Having spent some time on the lunatic fringe of the Left and the Right I can confidently report that neither has a total monopoly on idiocy.
But as you step away from the fringe it certainly feels as though the grip of extremism loosens sooner as you move toward the center via the conservative route than from the "progressive" side. Abortion, for example, is a matter of lively discussion on the right. On the left such wavering is considered profane.
I think this has to do with the difference between ascendant viewpoints and declining ones. The declining Left is more concerned with spotting heretics than with recruiting new members which the acendant Right particularly good at.
This alone would be unremarkable except that it is the Left that defines itself as the more tolerant, open-minded, and eclectic political persuasion even though experience and observation would indicate just the opposite.
A good example of this is a story buried deep in The New York Times by a reporter who is essentially covering her own neighborhood . . . the immaculately liberal Park Slope in Brooklyn.
It seems a coffee shop, The Postmark, has opened in Park Slope that features a book club for parents and their children where neighbors and families can gather, meet each other and share ideas and experiences over coffee. Perfect, right?
Perfect except for one fatal flaw. The coffee house is run by a church. And not just any church but Church!, a newage evangelical outpost of Red State hegemony.
The church sponsors story hours, jazz concerts and knitting lessons, according to Joy Canning, the organizer, "to let people know we are here and are accessible."
This is totally unacceptable to some neighbors.
"I think this is sneaky and deceptive, Stephanie LaTour, an atheist who is the mother of twins. "If Postmark wants to convert people to Christianity, they should be upfront about it and not lure families with seemingly neutral activities, and then spring the Christianity on them by surprise."Yes, instead of simply springing that unconditional love for fellow-man stuff on unsuspecting fellow-men, these Christians deviously cloak it in unconditional love which can be a nasty surprise in New York City.
But, of course, there is much more:
Others worried about a hidden political agenda. "Ms. (Joanna Oltman) Smith (who has never taken her toddler to story hour) said she assumed the church was fundamentalist and that its beliefs might "pose a threat to our basic civil liberties and freedoms, and all the things we need to protect."The sort of things this self-defined bigot wants to protect presumably are some deeply held but tenuously understood beliefs about freedom and the nature of voluntary association.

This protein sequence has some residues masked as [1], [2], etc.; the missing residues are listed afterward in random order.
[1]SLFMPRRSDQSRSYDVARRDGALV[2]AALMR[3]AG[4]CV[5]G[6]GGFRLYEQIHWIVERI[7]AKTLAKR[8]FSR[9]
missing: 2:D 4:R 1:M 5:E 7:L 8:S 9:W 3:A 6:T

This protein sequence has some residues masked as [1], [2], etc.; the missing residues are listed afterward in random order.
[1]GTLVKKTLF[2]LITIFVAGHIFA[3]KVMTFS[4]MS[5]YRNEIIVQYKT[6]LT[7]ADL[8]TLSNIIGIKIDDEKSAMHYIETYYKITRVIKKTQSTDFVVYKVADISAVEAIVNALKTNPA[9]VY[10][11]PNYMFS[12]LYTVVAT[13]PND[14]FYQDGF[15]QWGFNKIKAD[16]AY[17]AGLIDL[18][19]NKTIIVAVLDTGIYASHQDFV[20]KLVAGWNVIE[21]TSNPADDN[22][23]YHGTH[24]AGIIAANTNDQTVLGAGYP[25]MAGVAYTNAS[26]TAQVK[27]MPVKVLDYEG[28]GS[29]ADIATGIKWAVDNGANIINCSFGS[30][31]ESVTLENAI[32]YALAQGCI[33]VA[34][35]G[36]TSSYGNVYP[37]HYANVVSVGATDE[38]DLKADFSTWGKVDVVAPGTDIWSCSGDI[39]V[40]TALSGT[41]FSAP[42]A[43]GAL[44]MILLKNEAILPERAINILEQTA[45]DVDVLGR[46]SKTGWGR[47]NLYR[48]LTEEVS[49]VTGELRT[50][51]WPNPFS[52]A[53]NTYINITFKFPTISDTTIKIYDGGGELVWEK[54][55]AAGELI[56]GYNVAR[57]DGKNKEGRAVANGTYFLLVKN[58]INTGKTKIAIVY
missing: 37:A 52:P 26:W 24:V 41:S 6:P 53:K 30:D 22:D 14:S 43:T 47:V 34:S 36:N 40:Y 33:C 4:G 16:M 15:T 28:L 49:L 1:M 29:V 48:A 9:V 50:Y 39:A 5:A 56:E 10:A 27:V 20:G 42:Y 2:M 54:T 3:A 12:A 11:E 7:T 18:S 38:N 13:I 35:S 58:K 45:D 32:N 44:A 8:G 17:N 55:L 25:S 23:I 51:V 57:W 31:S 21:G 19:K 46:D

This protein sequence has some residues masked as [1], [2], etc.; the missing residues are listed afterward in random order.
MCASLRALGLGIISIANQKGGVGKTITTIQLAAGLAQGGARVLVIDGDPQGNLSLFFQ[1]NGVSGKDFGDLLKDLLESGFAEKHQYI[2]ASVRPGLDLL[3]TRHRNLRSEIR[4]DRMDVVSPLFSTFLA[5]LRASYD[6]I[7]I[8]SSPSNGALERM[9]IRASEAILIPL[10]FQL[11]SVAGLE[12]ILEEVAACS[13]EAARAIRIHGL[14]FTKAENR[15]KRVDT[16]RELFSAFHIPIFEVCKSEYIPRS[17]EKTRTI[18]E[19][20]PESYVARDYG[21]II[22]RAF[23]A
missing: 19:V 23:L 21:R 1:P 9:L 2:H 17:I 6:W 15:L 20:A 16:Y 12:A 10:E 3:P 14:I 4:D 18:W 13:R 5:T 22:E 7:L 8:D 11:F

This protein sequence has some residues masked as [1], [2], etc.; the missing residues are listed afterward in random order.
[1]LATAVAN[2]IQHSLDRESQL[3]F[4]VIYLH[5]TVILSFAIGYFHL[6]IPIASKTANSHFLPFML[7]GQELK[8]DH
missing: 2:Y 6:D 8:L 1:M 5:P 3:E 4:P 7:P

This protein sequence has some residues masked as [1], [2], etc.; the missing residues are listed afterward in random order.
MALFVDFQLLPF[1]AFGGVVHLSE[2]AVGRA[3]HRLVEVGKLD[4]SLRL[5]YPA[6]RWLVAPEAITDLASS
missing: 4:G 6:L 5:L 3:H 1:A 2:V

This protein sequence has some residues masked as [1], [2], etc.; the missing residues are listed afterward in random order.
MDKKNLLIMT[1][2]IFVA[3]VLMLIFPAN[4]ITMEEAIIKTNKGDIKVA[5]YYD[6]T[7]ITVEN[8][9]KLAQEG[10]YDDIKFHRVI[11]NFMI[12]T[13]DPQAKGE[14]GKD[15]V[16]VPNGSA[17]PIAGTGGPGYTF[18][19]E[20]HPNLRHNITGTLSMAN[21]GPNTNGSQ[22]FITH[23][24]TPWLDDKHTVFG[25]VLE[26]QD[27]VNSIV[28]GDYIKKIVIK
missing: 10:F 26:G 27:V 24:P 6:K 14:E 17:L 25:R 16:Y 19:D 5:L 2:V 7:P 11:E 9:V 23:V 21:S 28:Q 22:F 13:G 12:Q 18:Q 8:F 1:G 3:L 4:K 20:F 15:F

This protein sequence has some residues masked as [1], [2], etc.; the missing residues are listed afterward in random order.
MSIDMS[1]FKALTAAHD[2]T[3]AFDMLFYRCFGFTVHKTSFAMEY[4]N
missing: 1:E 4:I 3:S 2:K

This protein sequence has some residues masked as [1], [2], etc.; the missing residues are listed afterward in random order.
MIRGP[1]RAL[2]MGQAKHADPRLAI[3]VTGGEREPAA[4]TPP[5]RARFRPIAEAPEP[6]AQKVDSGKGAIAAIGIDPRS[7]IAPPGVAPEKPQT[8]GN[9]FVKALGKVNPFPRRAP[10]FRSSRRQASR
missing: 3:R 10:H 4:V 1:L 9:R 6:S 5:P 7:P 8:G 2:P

There is rich irony here but the question remains, why are people who regard themselves as progressive so often intolerant of "the other?"
I have my theories. One of which is that liberalism makes impossible demands on its acolytes. For example: one cannot be truly open-minded and tolerant without at some point embracing insularity and intolerance as well as everything else. Add affluence to the mix and most liberals will buckle under the strain of hypocrisy, inauthenticity, and class shame.
Conflict like this can either be expressed rationally or emotionally. When channeled into intellectual expression it results in some very engaging and energetic progressive thinking. But the emotional expression of the conflict is ugly.
One person The Postmark has managed to convert is Nilaja Troy who says:
"My personal experience with some (neighbors) is once you cross the line where you have a $1 million home, $800 stroller and a nanny, then deep down inside you are a Republican, and because you fear that, you lash out at anybody who seems to fit that persona . . . They have to hate Christians and Republicans because deep down they feel 'I'm afraid I could be one.'"So the intolerant neighbors huddled together in Park Slope for protection from impure thoughts are actually tormented by lure of practicing their bigotry and intolerance openly as Republicans.
Strong and perceptive words for a mindless religious zealot.
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